Property Management

Cost or Save?
It goes without saying, that good property management doesn't have to cost you can make you money. If an investor has purchased property, either a single family home, a duplex, a 4-plex or a much larger multi family unit, the ultimate goal is cash flow. Pending upon the size of the cash down payment and the condition of the property, cash flow may or may not become a reality.

Too often we see investors purchase property with high leverage, usually properties that have a great deal of deferred maintenance. These are properties that are picked-up in a foreclosure or advertised by owners and agents for a small GRM (Gross Rent Multiplier). They discover within a short period of time that expenses will get out of control. No matter who is managing the property, there is no way to avoid the necessary repairs that are inevitable. Roof leaks, appliances that continually break down, carpet that needs to be replaced, vacancies and evictions all become a real sore issue with owners who had dreams of plenty.

Unfortunately for them, the "Dream of Plenty" means plenty of cash out of their own pocket. Often, these new investors are confronted with tenants who have been ignored since they took occupancy and they have a list of problems stemming from floor to ceiling. By the time the new owner signs the escrow papers, these tenants have contacted city officials, code enforcement officers, building inspectors, local and state housing departments. The new owner is faced with the challenge of a lifetime and it will seem like a lifetime before he will ever see any light at the end of the tunnel.

What is Good Management?
A good property management company can be very useful to the person who doesn't have time to devote to his or her investment. A strong manager can be a real gift to the investor faced with a multitude of problems including but not limited to maintenance repairs and a large percentage of vacancies.

A property management company could also be helpful to the novice or the individual who is emotionally attached to their investment. Because of the emotional involvement, owners often are not effective in managing their own property. They have difficulty making decisions, they delay in preparing a vacancy and they have a real problem in screening new applicants. It is a nightmare if their resident fails to pay their rent. With an experienced property manager or company, these obstacles are quickly overcome. The manager usually has a plan. He or she knows what steps to take to get the vacancy ready to rent. Precise scheduling of contractors is a key element. A successful manager, faced with a unit that has been completely trashed, should have the ability to have it ready to rent within three (3) days.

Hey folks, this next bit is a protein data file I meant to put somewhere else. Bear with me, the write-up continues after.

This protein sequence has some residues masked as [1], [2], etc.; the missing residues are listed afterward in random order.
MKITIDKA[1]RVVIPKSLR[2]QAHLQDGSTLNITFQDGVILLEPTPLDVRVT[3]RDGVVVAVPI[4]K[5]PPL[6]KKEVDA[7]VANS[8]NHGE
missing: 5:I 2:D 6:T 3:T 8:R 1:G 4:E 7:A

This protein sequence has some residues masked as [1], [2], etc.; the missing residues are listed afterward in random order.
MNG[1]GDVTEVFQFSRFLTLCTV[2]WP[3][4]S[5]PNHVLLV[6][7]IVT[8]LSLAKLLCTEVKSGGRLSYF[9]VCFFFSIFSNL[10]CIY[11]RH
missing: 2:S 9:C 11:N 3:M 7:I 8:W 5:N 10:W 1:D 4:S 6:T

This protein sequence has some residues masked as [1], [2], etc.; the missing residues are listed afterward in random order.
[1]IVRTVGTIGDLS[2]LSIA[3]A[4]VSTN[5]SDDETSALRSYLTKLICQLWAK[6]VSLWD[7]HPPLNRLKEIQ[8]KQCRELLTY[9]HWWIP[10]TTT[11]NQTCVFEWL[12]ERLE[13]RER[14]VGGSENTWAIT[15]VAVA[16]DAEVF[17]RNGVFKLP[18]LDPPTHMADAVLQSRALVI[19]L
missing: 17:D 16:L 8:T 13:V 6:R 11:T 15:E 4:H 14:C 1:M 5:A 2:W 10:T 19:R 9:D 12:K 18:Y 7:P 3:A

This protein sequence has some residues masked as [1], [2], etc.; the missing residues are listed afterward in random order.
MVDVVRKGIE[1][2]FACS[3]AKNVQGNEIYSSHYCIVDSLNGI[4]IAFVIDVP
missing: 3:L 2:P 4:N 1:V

Any manager with some longevity in the business has heard every excuse why a resident can't pay his rent. In addition, the manager has probably experienced first hand every possible maintenance deficiency that has occurred or is need of attention. Here again, an owner can waste valuable time and money trying to get these type of problems corrected. A successful property investor usually owns or manages their own property management company or has already taken steps to contract with a manager to oversee his investment. In either case, they have delegated a great amount of the responsibility to someone else so that they are free from the countless amounts of detail and constant stress that often plaques a property manager.

When the successful investor is about ready to purchase an apartment building, they will generally bring their property manager along for one of the inspections prior to signing any agreement. The purpose, of course, is to gain some insight from another perspective. Often the investor will overlook certain aspects or characteristics that the property manager may quickly recognize. The property manager may see signs of serious maintenance problems that an owner might overlook. The experienced manager can point out certain hazards or potential problems that might go unnoticed. The job of the manager is not to discourage an investor from making the purchase, but to help the purchaser see the whole package.

Property Management is not just providing an apartment for an individual or a family. The property manager essentially manages all types of services for the owner. Shelter is the obvious but along with that you have to include plumbing, heat, flooring, tile showers and tubs, roofs, ceilings, walls, windows, kitchen appliances, water heaters, carports, garage door openers, fans, smoke detectors, cabinets, landscaping, walkways, stucco, siding, fireplaces, brick and spark arresters. Not to mention fencing, sprinklers and swimming pools. Aside from all of the equipment and materials that is used for a housing unit, your property manager must be able to manage people. Those people are your customers and they are the individuals that will keep your building afloat. The good managers know who should be renting your unit and who shouldn't. The manager will do credit checks, verify income and previous residence. They check with references and look to see if the tenant has ever been evicted before or asked to move. After all the checks, once in awhile a property manager is fooled. It is unfortunate but sometimes circumstances change in an individuals life and the manager is forced to evict an individual or a family.

One other item, a very important item, that the manager will know...the law.

Owning a single family home or an apartment building is a business. A business with many aspects to consider. An insightful investor will recongnize the tremendous advantage to good property management.

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